‘Tis the Christ by man rejected; yes, my soul, ’tis he, ’tis he!
‘Tis the long expected Prophet, David’s son, yet David’s Lord;
by his Son God now has spoken: ’tis the true and faithful Word.”

The first verse sets the gruesome and surprising theme. The One who is dying on the cursed tree is the Christ. He is the Messiah, the One in whom the hope of God’s true people had always been. But even though they hoped better than they knew, they did not quite understand what was transpiring in front of their eyes. Had they understood better their Old Testaments better, they would have known that every single drop of blood spilled was pointing to this event. The entire world had been driving to this event. The cross stands at the center of history.

This Jesus was the Prophet long expected. But He is more than a prophet. Being David’s greater son, He is also David’s Lord. 2 Samuel 7 predicted the day when the eternal reign of David’s throne would be established and established by the accomplishment of the atoning work of a mediator. The question of the Old Testament about how a holy God could continue to save wretched sinners would finally be answered here – on a cross. In Christ, redemption and revelation are complete. Eternal joy, though in an unexpected form, has dawned.

“Tell me ye who hear him groaning, was there ever grief like his?
Friends thro’ fear his cause disowning, foes insulting his distress;
many hands were raised to wound him, none would interpose to save;
but the deepest stroke that pierced him was the stroke that Justice gave.”

The hymn writer sets us up to see the true meaning of the cross. Many are fine with attributing tremendous physical suffering to Christ on the cross. They see it as a model for self-sacrifice and obedience. And that is not false. The physical sufferings of Christ are unfathomable. Jesus was fully divine and also fully human. His human nature was not spared one ounce of pain.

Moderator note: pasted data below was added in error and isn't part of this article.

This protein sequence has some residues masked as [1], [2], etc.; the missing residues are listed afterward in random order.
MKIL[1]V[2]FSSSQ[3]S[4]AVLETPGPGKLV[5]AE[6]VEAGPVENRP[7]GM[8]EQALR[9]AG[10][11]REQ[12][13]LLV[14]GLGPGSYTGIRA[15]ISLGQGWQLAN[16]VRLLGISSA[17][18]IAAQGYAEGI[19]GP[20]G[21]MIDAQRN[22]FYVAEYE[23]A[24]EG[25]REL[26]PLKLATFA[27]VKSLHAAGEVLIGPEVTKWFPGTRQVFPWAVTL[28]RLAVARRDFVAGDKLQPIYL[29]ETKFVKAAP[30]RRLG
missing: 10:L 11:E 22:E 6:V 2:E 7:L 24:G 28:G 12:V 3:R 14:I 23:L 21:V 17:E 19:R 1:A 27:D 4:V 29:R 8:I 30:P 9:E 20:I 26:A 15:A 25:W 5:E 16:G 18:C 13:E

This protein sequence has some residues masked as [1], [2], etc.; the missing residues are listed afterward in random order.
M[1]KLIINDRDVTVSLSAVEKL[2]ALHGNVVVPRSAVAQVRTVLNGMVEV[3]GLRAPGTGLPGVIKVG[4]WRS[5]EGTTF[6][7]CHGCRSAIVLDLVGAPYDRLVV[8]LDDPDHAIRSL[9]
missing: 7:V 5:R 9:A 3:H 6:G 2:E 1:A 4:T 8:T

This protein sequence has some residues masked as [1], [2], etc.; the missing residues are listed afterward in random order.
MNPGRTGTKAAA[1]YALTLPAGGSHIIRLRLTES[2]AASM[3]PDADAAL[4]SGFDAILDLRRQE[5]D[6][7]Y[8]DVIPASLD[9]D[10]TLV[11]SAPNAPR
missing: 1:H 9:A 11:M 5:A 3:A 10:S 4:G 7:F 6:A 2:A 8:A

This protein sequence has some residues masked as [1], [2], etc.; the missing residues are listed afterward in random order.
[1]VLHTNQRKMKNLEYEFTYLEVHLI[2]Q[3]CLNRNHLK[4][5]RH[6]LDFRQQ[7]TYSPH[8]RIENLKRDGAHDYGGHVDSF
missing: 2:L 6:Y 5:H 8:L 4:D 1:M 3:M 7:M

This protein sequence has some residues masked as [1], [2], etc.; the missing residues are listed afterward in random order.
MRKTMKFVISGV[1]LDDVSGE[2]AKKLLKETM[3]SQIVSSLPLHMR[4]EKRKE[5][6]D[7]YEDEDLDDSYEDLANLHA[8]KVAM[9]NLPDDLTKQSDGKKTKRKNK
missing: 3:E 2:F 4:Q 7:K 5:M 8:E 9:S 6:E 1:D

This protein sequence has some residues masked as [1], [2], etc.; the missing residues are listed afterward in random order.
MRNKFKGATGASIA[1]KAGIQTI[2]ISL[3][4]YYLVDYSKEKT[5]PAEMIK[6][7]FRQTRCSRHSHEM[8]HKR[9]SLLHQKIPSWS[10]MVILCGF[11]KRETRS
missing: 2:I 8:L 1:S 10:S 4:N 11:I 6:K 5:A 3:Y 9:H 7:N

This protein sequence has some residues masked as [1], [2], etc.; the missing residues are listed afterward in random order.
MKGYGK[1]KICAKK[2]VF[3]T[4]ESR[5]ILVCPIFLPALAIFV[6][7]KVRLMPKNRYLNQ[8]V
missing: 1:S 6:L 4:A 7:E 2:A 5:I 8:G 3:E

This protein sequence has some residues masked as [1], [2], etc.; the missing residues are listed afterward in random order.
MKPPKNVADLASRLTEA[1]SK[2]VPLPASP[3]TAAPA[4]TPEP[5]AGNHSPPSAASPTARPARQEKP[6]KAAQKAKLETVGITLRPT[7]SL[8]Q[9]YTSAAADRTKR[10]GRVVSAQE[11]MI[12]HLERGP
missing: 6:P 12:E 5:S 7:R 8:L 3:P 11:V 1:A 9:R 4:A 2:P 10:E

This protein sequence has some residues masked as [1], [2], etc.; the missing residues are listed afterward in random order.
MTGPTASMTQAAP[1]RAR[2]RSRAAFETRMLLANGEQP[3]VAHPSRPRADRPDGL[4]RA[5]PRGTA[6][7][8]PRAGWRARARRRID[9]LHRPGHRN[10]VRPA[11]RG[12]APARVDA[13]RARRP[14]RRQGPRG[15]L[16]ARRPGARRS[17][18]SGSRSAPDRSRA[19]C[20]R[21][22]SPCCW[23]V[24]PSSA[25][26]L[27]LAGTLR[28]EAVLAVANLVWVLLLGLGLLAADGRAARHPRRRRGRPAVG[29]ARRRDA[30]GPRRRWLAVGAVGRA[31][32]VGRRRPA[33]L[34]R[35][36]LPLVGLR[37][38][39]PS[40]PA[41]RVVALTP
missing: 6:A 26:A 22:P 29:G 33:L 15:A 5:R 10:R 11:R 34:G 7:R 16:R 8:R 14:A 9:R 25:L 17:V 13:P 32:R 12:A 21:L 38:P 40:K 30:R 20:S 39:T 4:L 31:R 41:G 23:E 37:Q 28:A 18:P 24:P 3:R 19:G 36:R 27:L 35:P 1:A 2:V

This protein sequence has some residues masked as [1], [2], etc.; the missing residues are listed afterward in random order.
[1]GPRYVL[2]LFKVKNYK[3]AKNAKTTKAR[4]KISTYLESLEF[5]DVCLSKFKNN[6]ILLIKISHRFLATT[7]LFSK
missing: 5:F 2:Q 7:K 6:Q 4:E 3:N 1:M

But many a criminal was crucified on a Roman cross. Thus, there would be nothing unique nor saving about the cross if there had not be something else happening as well. Oh but there was something else going on! Jesus Christ was receiving the full weight of God’s wrath due our sin on Himself. The One who knew no sin became sin for us. In our place and for our sin Christ hung there. The eternity of hell is not enough for the penalty of sin against an infinitely worthy God to be satisfied. But here we see that justice gave the stroke. And the stroke was received in full.

“Ye who think of sin by lightly nor suppose the evil great
here may view its nature rightly, here its guilt may estimate.
Mark the sacrifice appointed, see who bears the awful load;
’tis the Word, the Lord’s Anointed, Son of Man and Son of God.”

Simply put, we don’t value the cross because we do not see the heinous nature of our sin. The cross does not aim at the alleviation of guilt only. The cross did cancel our sin, effectively ransoming us from the wrath of God and guilt of sin. But we also should look at the cross the mourn our sin. The glory of the God is the highest possible joy imaginable. God is a fountain of inexhaustible pleasure and that is why He created a people. God decided to make much of Himself by a people’s gladness in Him. And yet, every single one of us have decided to regard the glory of God as something plain. That which the entire world revolves around has been lied about. We have loved ourselves and our sin, perhaps using God as a means to our own ends.

See here distinguishing nature of your sin. Does it grieve you? The cross was not designed to show us how much we are worth. The cross shows us just how evil and filthy we are – from our very core right on up to our members. As the Puritan once wrote, ’til sin be bitter Christ will not be sweet. In the cross we see the glory and goodness of God portrayed in His white-hot fury over our sin. God’s wrath is tied to His worth. When we downplay sin we rob God the glory due His name and rob ourselves of the transfixing majesty of our salvation.

“Here we have a firm foundation, here the refuge of the lost;
Christ’s the Rock of our salvation, his the name of which we boast.
Lamb of God, for sinners wounded, sacrifice to cancel guilt!
None shall ever be confounded who on him their hope have built.”